Aloha spirit flows at Luau, Longboard event where Dennis Carson will be honored

Custom surfboards, like this one from the 2010 Luau, are hot items at the live auction. Light file photo
Custom surfboards, like this one from the 2010 Luau, are hot items at the live auction. Light file photo

By Kathy Day

kday@lajollalight.com

Sunday culminates a year of hard work by more than 100 volunteers who have been working to make the annual Luau & Longboard Invitational happen.

It’s also the day that Dr. Dennis Carson, who this year went back to the lab after eight years as director of the UCSD Moores Cancer Center, will be honored at the event that has raised more than $5 million. He’s now working on finding drugs to treat breast and ovarian cancer and leukemia at the UCSD facility, one of only 40 Comprehensive Cancer Centers in the nation designated by the National Cancer Institute.

Carson, known for discovering and pushing through to clinical use a novel anti-cancer agent marketed as Leustatin, will accept the Rell Sunn Award given each year to “the person or persons who best embody the true aloha spirit and display the qualities shared by Rell and the Luau & Longboard Invitational — the battle against cancer, combined with unselfishness, compassion and a dedication to helping others,” according to the event website.

At 32, Sunn was diagnosed with breast cancer and was told she had just months to live.

Known as the “Queen of Makaha,” where she surfed and paddled outrigger canoes and helped children, she fought the disease for 15 years before passing away in 1998. That was the first year the award was presented in her honor.

Carson said for years he’s watched the luau and surfing contest, which features teams from the biotech, medical and financial communities who are joined by surfing legends who go “Surfing for a Cure.” There’s even a team of “Thrivers,” who are all cancer survivors.

“The event is unique to San Diego and attracts a different group of supporters,” he said, noting that many are still working, younger and active in the business community. “Many haven’t ever thought of cancer or estate planning.”

As director of the center, he saw the good that the funds raised at the event have done. Funds go to the director’s discretionary fund, he said, and can be used for pilot projects and early research, recruiting and support for patient services that insurance does not cover.

Cory Reynolds, a business development manager with Manpower Inc., and Taylor Peterson of CONNECT are co-chairs of this year’s event and began working on it at 3 p.m. Aug. 20, 2010, when they were introduced at the end of the luau. That day lasted until dark, he recalled.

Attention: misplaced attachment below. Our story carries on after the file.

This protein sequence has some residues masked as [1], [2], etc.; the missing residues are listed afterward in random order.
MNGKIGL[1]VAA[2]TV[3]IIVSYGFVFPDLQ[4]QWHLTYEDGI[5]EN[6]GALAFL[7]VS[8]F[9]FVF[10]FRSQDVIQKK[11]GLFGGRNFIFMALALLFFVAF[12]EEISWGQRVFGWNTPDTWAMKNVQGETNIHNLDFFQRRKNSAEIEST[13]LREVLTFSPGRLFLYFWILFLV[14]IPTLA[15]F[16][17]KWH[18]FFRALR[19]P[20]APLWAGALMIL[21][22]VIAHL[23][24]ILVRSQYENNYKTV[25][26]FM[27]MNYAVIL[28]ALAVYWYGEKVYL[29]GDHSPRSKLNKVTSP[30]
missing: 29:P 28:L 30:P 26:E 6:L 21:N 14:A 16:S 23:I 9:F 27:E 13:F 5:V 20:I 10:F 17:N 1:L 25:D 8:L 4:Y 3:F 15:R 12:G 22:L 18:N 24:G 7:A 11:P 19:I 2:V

Since then, they’ve spent countless hours rounding up other volunteers, who have been meeting since February working on everything from logistics to recruiting surfing legends and sponsors.

Reynolds said he and Peterson are “just cheerleaders” whose task is to keep the volunteers engaged and create a community. For some it’s become more than that — several have found spouses among the volunteers.

Each year, the team must also come up with an event artist, asking for a donation of a signature artwork that can serve as the logo for shirts and posters.

This year Robb Havassy stepped up. A self-taught artist who once was an international fashion model, he’s known for his sports portraits and for his unique style in paintings of women, landscapes, flowers, children and animals.

Reynolds is a cancer survivor — he is in remission from leukemia — and knows full well the value of drug discovery and research. Instead of taking multiple medications, he has to take only a single pill each day, he said. Without it, he added, the only alternative would have been a bone marrow transplant.

“I had been a surfer for years,” Reynolds said, noting that he went to his first Longboard event in 1996 when he worked at SAIC. “Seeing the legends was the coolest thing ever.”

Acknowledging he didn’t know about the cancer center, he “ran around with a camera” that first year and got more involved as the years went on.

Now he’s in the last hours of the effort and can’t wait to show off the Moores center during Saturday’s VIP event — the first time it’s been held at the center.

He said it will be like “pulling the curtains open” and showing off the center to the more than 200 guests.

Looking back, he said, it’s pretty amazing that they reached the $5 million mark just by having people surfing on the beach.

   
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